yes you can plug into a 20 amp outlet. You will need and 30/20 or 30/15 adapter... It can be had at any RV store, Wal-Mart, etc. 20 amps will be enough to run lights, converter, etc. 20 amp service will be marginal if you intend to run the Air Conditioning (or any other high current appliance) - depends on the length of your extension cord and what gauge it is and the voltage drop due to cord length and wire gauge of extension cord. Many of us have wired our storage area for 30 amp service so we can run our rigs without restriction... It's worth mentioning here that if your TT is not plugged in to shore power at home or storage yard, parasitic current draw from various things inside the TT like the propane alarm, stereo radio, etc., will draw down the TT battery fairly quickly - a few days... If your not plugged in at home or at your storage yard, a battery disconnect switch would be a good idea to prevent complete discharge of the TT battery


Good Luck with your new TT and welcome to the RV.Net Forums

Les


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TXiceman

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Posted: 11/17/10 10:38am Link  |  Print  |  Notify Moderator

Believe it or not, ther is a book...RVing for Dumbies. Get it and read it.

Ken


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RRinNFla

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Posted: 11/17/10 10:42am Link  |  Print  |  Notify Moderator

You will find the answers to a lot of your questions in the Beginning RV forum.

A lot of your questions were about electrical power. There are basically two power distribution systems on a towable RV. The 12V DC system which runs directly off of the house batteries, and the 120V AC system which runs from "shore power". Most of the electrical basics you need for camping run from the 12V system (lights, water pump, slides, furnace fan). In order to operate the microwave or other 120V appliances (blender, hair dryer, television), you need to be connected to "shore power" using the 30 amp cord, or you have to have an inverter which converts 12v DC power to 120V AC. The other things you need for camping will run from propane (refrigerator, stove, water heater). The refirgerator (and often the water heater) will run from both propane and shore power. Most RVers, when connected to shore power, prefer to run the refrigerator and water heater off of the shore power they are paying for anyway, rather than using up their propane. When you are connected to shore power, the converter recharges your batteries, but the 12v system is still running from batteries.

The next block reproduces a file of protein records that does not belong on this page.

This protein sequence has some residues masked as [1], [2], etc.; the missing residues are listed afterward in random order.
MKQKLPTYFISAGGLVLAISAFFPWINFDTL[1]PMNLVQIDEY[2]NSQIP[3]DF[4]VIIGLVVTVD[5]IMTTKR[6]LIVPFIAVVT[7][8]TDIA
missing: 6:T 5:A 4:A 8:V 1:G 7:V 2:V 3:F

In your walk-through, make sure they show you how the reefer and water heater work on all possible options.

To answer some of your other questions: When dry camping in temperate climate and you are just using lights and the water pump, you should be able to camp for a couple of days on a single 12v battery system. If you need to camp longer you can add a second battery in parallel. If you add an inverter and start running household applicances, you will likely drain your batteries very quickly. You can do some research and find some charts which can give you the more exact information.

Usually your TV will charge the battery while towing through the 7-pin connector.

Most slides run off the 12v system, but have a manual option.

Some advice, make a list of questions for the walk-through. It will all make more sense when you see it done.


Richard

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HappyTrails2U2

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Posted: 11/17/10 11:28am Link  |  Print  |  Notify Moderator

LAdams wrote:



# What about the propane tanks? How do I know when they're about out? I'd hate to be out camping and they go out.

most trailers today are equipped with automatic changeover regulators. While this is convenient, I prefer to keep only one of my propane tanks open at a time. Then when I run out on that tank, I switch over to the other tank and have the empty filled as soon as possible. There are remote devices available to tell you when one tank is empty but I don't use that device. As I remember, it's a bit pricey.


That's not a very good way of doing it. When you run out of propane it'll be in the middle of the night when it happens and you'll have get dressed and to go outside and switch over to the other tank.